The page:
In support of your work on dissertation we provide:

  • One-to-one structured supervision
  • Web-based guidance on research, planning and writing a dissertation
  • Support for small-scale empirical research
  • Access to all The City Law School and City, University of London facilities, including: Library services, IT support and Careers
  • advice services


You will need to research, write and submit a dissertation of 15-20,000 words.


To be awarded the LLM in Professional Legal Skills you need to complete a dissertation on a personally selected topic. When you apply for the LLM you will be asked to put forward a proposal for this dissertation.


There are a wide choice of possibilities for your dissertation proposal. The key requirement is that your choice of topic must focus on knowledge and skills directly relevant to legal practice, procedure or skill. We are keen to encourage students to look at topics related to pupillage or pro bono work, but this is not essential.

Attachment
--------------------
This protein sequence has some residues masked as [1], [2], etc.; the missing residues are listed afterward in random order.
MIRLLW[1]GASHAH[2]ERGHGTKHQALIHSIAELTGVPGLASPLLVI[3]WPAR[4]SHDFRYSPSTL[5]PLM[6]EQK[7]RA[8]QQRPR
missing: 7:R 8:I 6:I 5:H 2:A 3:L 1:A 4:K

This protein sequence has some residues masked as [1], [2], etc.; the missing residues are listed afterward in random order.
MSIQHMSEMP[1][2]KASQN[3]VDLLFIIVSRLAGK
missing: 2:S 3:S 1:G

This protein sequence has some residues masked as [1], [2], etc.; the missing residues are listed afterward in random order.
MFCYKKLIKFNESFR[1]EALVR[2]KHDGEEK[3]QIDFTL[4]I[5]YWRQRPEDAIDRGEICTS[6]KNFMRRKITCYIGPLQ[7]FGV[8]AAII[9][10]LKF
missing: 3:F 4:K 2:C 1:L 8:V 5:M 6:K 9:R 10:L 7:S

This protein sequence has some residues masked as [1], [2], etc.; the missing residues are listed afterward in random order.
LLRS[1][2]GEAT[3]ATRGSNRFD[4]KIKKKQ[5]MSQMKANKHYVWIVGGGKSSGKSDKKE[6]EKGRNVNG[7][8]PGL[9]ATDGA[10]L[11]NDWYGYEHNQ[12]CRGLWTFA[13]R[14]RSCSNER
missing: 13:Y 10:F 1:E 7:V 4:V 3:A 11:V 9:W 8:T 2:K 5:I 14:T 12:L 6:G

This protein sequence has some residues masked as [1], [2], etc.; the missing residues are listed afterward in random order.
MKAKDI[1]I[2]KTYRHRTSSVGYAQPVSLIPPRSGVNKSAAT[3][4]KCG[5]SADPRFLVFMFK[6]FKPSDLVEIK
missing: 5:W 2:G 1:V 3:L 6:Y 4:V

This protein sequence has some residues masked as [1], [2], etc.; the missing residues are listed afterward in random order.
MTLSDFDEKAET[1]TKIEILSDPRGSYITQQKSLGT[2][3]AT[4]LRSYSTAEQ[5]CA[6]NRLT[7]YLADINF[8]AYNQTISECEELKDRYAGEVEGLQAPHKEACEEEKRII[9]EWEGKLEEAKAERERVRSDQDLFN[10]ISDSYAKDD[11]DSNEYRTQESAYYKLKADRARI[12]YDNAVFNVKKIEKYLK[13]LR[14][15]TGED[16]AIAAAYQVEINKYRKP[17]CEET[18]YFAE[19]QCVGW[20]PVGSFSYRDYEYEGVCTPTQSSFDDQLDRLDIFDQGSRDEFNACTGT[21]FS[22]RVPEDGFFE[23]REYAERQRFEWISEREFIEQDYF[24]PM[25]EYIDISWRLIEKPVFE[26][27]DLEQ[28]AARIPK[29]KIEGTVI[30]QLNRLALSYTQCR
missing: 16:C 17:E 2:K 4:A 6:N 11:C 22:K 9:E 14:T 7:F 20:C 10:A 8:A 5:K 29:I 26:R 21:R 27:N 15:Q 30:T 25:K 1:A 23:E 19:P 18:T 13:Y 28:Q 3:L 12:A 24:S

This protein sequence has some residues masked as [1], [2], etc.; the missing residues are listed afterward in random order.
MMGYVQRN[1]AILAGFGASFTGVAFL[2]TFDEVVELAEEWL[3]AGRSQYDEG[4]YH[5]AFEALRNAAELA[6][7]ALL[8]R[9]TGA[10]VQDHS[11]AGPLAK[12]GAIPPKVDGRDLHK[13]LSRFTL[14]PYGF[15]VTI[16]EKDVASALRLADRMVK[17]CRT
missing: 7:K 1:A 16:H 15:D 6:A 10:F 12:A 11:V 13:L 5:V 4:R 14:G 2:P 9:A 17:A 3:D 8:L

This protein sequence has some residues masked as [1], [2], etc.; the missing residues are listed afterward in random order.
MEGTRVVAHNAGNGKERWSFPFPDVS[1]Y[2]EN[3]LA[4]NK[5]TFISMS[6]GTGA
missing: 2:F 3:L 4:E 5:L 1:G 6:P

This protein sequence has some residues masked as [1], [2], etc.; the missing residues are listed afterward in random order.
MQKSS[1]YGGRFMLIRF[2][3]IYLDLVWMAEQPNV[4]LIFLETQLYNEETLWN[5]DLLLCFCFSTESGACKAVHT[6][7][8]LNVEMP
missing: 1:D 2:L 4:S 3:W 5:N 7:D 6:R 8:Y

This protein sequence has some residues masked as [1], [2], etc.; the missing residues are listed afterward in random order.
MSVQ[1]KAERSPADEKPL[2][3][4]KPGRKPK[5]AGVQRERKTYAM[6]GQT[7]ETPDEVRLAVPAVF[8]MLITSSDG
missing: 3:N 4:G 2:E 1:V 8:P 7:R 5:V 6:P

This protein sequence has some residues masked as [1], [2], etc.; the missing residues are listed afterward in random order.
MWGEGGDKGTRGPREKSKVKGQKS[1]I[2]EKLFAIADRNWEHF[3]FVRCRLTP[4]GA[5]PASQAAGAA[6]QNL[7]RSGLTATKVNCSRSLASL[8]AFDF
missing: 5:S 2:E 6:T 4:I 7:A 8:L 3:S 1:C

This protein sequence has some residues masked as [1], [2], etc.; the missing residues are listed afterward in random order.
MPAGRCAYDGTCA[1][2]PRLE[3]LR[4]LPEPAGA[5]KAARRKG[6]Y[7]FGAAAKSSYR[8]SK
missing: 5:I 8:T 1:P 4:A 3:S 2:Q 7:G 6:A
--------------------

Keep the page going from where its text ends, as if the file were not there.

It is very important that you draw up your own dissertation proposal and that it focuses on what you are most interested in as part of your developing career. Although, your supervisor will provide support and guidance the research, analysis and writing will be carried out by you. You therefore need to show that your ideas are sufficiently developed, that you have identified some issues to focus on, and that you have sufficient commitment to the work that will be required.

An idea for a dissertation proposal could arise from:

  • A topic studied on the BPTC that you would be interested in covering in greater depth and/or from a particular angle.
  • A current issue in legal professional practice raised, or issues in an area you would like to practice in
  • Applying scholarship and concepts from another discipline, such as psychology to legal professional knowledge and/or skills
  • A topic that arises in a mini pupillage or pro bono work

Topics arising from the BPTC might include:

  • An in-depth examination of a particular area of evidence or procedure, such as funding litigation, or the use of technology to present evidence in court.
  • A critical consideration of an aspect of practice, for example current practice in ADR, or the use of expert evidence
  • Analysis of how a particular skill is developed and applied in legal practice, for example comparing witness preparation in the UK and other jurisdictions, or the drafting of settlements in personal injury cases